Fletcher, intervention cardiologist at the Cardiology and Medicine Clinic in Little Rock, Ark., was unable to attend the ceremony. His award was accepted by friend Elver D. Lee, who expressed thanks on behalf of Fletcher.
Fletcher earned his bachelor's degree cum laude from Xavier University in Cincinnati in 1976. Later, he earned his medical degree from the University of Cincinnati College of Medicine in 1980. Fletcher continued with his internship at the George Washington Medical Center in Washington, D.C., from 1981-83. He served a fellowship in cardiology at Georgetown University Hospital and the Georgetown V.A. Program in Washington, D.C., from 1983-85. Fletcher served as associate professor at the University of Arkansas Medical Center in the division of cardiology; staff physician at the Arkansas Heart Hospital, St. Vincent Informatory and the Baptist Medical Center.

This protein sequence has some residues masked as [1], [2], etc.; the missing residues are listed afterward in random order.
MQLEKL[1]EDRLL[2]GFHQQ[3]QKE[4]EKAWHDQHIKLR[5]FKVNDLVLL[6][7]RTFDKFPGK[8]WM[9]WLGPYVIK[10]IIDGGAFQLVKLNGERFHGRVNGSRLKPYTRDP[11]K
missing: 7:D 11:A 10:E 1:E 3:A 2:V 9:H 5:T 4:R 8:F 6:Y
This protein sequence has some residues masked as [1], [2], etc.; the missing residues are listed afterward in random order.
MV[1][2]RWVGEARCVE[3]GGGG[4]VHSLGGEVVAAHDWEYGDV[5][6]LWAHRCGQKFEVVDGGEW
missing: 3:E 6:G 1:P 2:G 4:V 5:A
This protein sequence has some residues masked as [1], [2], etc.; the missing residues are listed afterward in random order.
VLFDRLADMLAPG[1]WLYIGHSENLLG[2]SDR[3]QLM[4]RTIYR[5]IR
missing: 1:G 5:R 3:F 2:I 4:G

Gregory, retired owner of the Gregory Funeral Home in Steubenville and current member of the Weirton Transit Board, kept his remarks brief and succinct offering well wishes and thanks.
"I am both honored and appreciative (to receive the award)," said Gregory. "I wish the seniors and students of Steubenville High School success in all that they do."
Gregory is a 1951 graduate of Liberty High School in Williamson, W.Va. Following high school he spent the next two years studying at Wilberforce University. From there he continued his studies earning a degree in mortuary science from Eckels College of Mortuary Science in Philadelphia, Pa. In 1966, the Gregory Funeral Home was established in Steubenville and in 1998 it merged with L-C Williams Funeral Home. Gregory continued in the business until his retirement in 2008. He is a military veteran.
Montgomery, owner of MaeBelle's Wig and Beauty Supply in Steubenville, said she is honored to have received the Pathfinder Award and she thanked her parents for raising her "the correct way."
Montgomery is a graduate of Steubenville High School and attended the Virginia Ferro School of Cosmetology in Lincoln Park, Mich., and finished her training at the Clark Gilbert and Silverthorn School of Cosmetology in Steubenville.
She opened MaeBelle's Wig and Beauty Supply, naming her business after her mother, in 1999 in Steubenville. After five years, she expanded the business with her brother, Elder Robert Montgomery, by offering wearing apparel for men and women.
"You can achieve anything with life if you put your mind to it," said Montgomery.